If this blue puddle is the best the Democrats can achieve after two years of celebrity-fueled screaming, then they need a better plan for 2020 or Trump will drown them
I’ve seen bigger political puddles.
After two years of relentless and often demented celebrity-fuelled Trump-bashing hysteria, the Democrats sneaked back the House of Representatives with a swing of seats far smaller than the shellacking that engulfed incumbent first time presidents Bill Clinton in 1994 or Barack Obama in 2010.
(And they both went onto be re-elected..)
By comparison, the much-heralded ‘fierce resistance’ to Trump turned out to be more of a lame peashooter than a row of cannons.
The President even saw his Republican majority in the Senate significantly INCREASE, which has only happened five times in the past 105 years in the midterms.
No wonder he was so quick to tweet: ‘Tremendous success tonight. Thank you all!’
Trump tweeted about his ‘tremendous success’ Tuesday night – and was ridiculed. But Democrats should be careful
His victory claim was swiftly ridiculed, but I would strongly urge Democrats who mocked him to exercise less glee in their own celebrations.
‘Tomorrow will be a new day in America,’ said House Democratic leader Nancy Pelosi.
But will it?
In many ways these were indeed transformative elections.
It’s great that record numbers of women and minorities were elected into the House, including two Muslim women, two Native American women, and the youngest ever woman to win a place in Congress, Alexandria Ocasio-Cortez.
It’s also great to see the first openly gay governor elected.
In many ways these were indeed transformative elections. It was great to see the first openly gay governor elected, in Colorado, and a youngest ever woman to win a seat in Congress
But the reality of these results is that nothing much has changed to curb Trump’s actual power, and it’s quite feasible that losing the House may turn out to be the best thing that could happen to him.
Here’s why: many Democrats are now openly salivating at the thought of launching a full-blown assault on Trump with endless investigations and subpoenas to try to destabilise his presidency.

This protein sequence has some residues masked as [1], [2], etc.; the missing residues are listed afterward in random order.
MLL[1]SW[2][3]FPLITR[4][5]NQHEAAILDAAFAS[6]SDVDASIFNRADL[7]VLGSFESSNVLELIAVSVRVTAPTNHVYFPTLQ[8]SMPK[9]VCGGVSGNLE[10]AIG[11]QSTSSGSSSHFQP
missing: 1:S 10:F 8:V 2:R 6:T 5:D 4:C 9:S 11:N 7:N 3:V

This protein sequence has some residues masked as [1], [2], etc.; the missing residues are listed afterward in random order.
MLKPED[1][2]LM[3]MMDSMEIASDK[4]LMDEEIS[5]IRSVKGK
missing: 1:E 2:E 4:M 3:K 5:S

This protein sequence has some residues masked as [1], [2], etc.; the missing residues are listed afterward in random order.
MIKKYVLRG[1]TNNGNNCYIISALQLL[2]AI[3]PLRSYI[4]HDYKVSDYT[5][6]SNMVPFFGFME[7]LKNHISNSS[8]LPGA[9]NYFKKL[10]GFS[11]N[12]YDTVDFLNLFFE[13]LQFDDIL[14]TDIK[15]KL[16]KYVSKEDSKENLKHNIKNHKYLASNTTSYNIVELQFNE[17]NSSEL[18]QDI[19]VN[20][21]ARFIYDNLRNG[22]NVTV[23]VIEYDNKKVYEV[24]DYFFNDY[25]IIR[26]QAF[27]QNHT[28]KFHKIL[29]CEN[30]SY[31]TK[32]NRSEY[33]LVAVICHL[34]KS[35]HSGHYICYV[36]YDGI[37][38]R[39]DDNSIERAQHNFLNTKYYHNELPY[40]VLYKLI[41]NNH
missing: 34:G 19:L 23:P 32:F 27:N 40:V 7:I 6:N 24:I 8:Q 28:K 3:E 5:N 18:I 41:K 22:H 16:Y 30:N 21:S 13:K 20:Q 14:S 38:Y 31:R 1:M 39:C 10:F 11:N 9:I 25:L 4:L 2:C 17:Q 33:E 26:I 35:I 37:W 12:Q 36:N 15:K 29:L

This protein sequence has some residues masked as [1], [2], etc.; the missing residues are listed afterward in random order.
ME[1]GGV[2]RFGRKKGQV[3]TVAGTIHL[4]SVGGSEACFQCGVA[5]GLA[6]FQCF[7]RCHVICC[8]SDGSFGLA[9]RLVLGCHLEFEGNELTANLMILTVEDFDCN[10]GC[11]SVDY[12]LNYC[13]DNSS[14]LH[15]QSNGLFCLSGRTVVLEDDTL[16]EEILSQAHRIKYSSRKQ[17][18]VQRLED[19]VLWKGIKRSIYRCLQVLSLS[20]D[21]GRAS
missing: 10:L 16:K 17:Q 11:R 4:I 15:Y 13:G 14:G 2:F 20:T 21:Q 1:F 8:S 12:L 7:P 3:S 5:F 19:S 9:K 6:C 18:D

They want to go after him for everything from his tax returns to his cell phone use and connections with Russia, and now have far more powers to do so.
But such a strategy would simply play into his hands.
Trump loves a fight, and he particularly loves playing the victim of liberal efforts to demonize him.
Trump loves a fight, and he particularly loves playing the victim of liberal efforts to demonize him – and Democrats should avoid playing into his hands
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It doesn’t take a political genius to realise he would turn these attacks into a massive electoral asset, constantly rallying his base to help him defy this concerted effort to destroy him.
Furthermore, if the Democrats actually try to impeach him, not only would it fail because they don’t have control of the Senate, but it would make Trump more popular – just as it did when Republicans in the House impeached Clinton.
So the Democrats need to be smarter than just spending the next two years lobbing investigative bombs at Trump because they will only blow up in their faces.
They also need to stop using celebrities as front line political weapons – because it simply doesn’t work.
Pop superstar Taylor Swift, very ill advisedly in my opinion given her huge popularity in middle America, broke her long-time political silence to publicly endorse Democrat Phil Bredesen in the Tennessee Senate race – but he still lost.
Oprah Winfrey, arguably America’s biggest celebrity, strongly campaigned for Georgia’s Democrat gubernatorial candidate Stacey Adams – but she also lost.
Democrats need to stop using celebrities. Taylor Swift broke her long-time political silence to publicly endorse Democrat Phil Bredesen in the Tennessee Senate race – but he still lost. Oprah Winfrey strongly campaigned for Georgia’s Democrat gubernatorial candidate Stacey Adams – but she also lost